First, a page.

Issue 73, Spring 1999
Nassau Community College in New York won a lengthy battle over a popular human sexuality course when a federal district judge rejected efforts to eliminate the course. Several residents, represented by the American Catholic Lawyers Association, alleged that Family Living and Human Sexuality (PED 251), violates the Establishment Clause by expressing a “hostility to certain religious views” and “constitutes a deliberate disparagement of traditional Jewish and Christian and particularly Catholic, teachings on marriage, procreation and adultery” (Gheta v. Nassau Community College).
Rejecting the claim that the course entangles the college in religion, U.S. District Judge Nina Gershon observed that, “Allowing religious groups to dictate the curriculum of a public college would have the direct and obvious effect of endorsing those groups? religious views.” Judge Gershon found, “There can be no legitimate state interest in protecting religious persons from views that are ‘distasteful’ to them…If it were unconstitutional to require students to read books in which concepts coinciding with their religious beliefs came under question, then thousands of college courses throughout the country would be invalidated, including courses on philosophy, history, religion, literature and biology.”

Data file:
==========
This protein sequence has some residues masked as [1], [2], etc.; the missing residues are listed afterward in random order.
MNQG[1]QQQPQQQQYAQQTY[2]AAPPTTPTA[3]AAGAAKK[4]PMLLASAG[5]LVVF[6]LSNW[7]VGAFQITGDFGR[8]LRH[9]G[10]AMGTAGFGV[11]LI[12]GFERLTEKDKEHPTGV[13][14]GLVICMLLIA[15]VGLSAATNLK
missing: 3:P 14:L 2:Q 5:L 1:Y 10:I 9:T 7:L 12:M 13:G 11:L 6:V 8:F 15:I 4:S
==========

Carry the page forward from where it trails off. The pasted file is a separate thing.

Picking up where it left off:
PED 251, a standard college-level human sexuality course, has been offered since the 1960s and is one of five courses students may choose to fulfill a health requirement. Subjects covered include anatomy, pregnancy and childbirth, family relationships, gender roles, sexual response, dysfunction, sexually transmitted diseases and sexual violence. Opponents of the course alleged that issues addressed in the curriculum, such as abortion, birth control, sexual behavior and homosexuality, were intended to encourage students to reject traditional Judeo-Christian religious attitudes toward sexuality and to adopt an anti-religious ethic of “sexual pluralism.”
Judge Gershon stated that, “The dispositive issue is not whether the course materials contain statements that conflict with the beliefs of certain religious groups, but whether the inclusion of such statements communicates a message of government endorsement or disparagement of religion.” She concluded it did not.
The case is the first of its kind.